As George W. Bush leaves office, pundits are reviewing "The Bush legacy" -- a legacy sure to be defined by the disastrous Iraq war (with financial meltdown as icing on the cake). In the new book Family of Secrets, a probing history of the Bush dynasty, investigative journalist Russ Baker, shows that George W. Bush was hatching ideas for war on Iraq not only before 9/11, but even before he was elected president.
Baker reveals that as early as 1999, Bush candidly said that being a victorious war president would be essential to securing his place in history. His father, he believed, had "wasted" the political capital from the first Gulf War, but "If I have a chance to invade . . . I'm going to get everything passed that I want to get passed." Tragically for Bush, he failed to contemplate the flip side of his fantasy: by launching a calamitous war, he assured most of his other big initiatives would be defeated or forgotten. In this excerpt, Baker gives us a look at the pre-presidential Bush, blowing smoke about his own abbreviated military service even as he daydreamed of sending other Americans to war:
During his presidential campaign, W. collaborated with a professional writer on A Charge to Keep, a book that was intended to introduce the candidate to the American public. Mickey Herskowitz was a longtime Texas journalist, known both as a sports columnist and as a prolific ghostwriter of biographies. He had worked with a wide range of political, media, and sports figures, including Texas governor John Connally, Yankees slugger Mickey Mantle, Reagan adviser Michael Deaver, and newsman Dan Rather.
The project originally had been his agent's idea. Herskowitz whom I interviewed in October 2004, considered himself a friend of the Bush family, and has been a guest at the family vacation home in Kennebunkport. In the late 1960s, Herskowitz designated President Bush's father, then-congressman George H. W. Bush, to replace him briefly as a guest sports columnist at the Houston Chronicle, and the two had remained close since.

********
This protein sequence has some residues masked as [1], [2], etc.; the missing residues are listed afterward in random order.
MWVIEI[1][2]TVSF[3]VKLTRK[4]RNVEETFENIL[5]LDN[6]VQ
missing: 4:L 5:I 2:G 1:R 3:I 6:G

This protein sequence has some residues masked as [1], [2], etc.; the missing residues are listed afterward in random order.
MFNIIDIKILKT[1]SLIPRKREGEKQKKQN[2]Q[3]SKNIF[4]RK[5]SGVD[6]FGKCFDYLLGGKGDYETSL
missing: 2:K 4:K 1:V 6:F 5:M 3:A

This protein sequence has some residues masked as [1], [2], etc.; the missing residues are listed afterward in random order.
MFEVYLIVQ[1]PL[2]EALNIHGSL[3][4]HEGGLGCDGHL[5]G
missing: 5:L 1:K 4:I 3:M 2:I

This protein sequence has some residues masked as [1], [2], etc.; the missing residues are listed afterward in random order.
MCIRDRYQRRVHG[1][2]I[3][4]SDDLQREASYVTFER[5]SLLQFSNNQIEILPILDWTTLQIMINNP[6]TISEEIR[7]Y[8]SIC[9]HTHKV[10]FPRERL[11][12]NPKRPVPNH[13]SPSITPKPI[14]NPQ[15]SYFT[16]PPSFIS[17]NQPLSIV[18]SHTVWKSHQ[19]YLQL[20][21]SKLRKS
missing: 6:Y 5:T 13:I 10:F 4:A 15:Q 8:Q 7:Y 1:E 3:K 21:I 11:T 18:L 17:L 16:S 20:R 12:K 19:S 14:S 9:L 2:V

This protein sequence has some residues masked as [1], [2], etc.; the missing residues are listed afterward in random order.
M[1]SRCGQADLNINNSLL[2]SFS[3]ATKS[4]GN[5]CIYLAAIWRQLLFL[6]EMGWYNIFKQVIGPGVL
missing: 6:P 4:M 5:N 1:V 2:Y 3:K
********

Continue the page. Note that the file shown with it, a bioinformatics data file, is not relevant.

In 1999, when Herskowitz called the George W. Bush presidential campaign, to propose a book "by W.," it was supposed to be Karl Rove's decision whether to green-light the book project. But Rove was busy with other things, and he said that if it was okay with W., it was okay with him. W. said he was amenable as long as he didn't have to do too much. Most of all, he wanted to know how much money was involved. Herskowitz, whom I interviewed in 2004, said that he and Bush quickly arrived at an agreement in which they would split the proceeds.
W. did have one other concern: he worried whether there would be enough content for such a book. He openly fretted to Herskowitz: what had he accomplished that was worth talking about? Bush thought it a better idea for the book to focus on his policy objectives. And what might those be? Herskowitz inquired. Ask Karl, Bush replied.
Finally, though, the two began what would total approximately twenty meetings so Bush could share his thoughts. As a writer, Herskowitz knew that too much canned, self-serving material could be commercially toxic. Even in a book intended to be self-serving, it could destroy the credibility -- and hence the marketability -- of the product. So he hoped to tease out some unguarded revelations, on the assumption that these would simply humanize his subject. At the beginning, Herskowitz had no idea the extent to which W. was treading on eggshells.